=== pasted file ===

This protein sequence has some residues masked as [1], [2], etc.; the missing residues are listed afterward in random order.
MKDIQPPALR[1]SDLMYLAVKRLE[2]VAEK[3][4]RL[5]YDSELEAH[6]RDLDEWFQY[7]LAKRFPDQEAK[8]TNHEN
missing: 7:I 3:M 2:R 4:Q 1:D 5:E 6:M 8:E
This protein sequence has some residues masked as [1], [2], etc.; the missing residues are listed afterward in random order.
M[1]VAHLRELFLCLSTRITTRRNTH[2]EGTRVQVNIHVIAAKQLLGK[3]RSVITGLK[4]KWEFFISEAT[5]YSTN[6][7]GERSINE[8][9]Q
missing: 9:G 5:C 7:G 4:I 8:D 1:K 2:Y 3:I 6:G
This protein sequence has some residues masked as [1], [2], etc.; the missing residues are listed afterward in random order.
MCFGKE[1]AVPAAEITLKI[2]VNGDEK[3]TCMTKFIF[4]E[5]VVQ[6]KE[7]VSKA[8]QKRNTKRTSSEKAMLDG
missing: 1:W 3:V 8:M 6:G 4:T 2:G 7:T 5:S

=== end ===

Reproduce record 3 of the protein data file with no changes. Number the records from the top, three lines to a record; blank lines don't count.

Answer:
This protein sequence has some residues masked as [1], [2], etc.; the missing residues are listed afterward in random order.
MCFGKE[1]AVPAAEITLKI[2]VNGDEK[3]TCMTKFIF[4]E[5]VVQ[6]KE[7]VSKA[8]QKRNTKRTSSEKAMLDG
missing: 1:W 3:V 8:M 6:G 4:T 2:G 7:T 5:S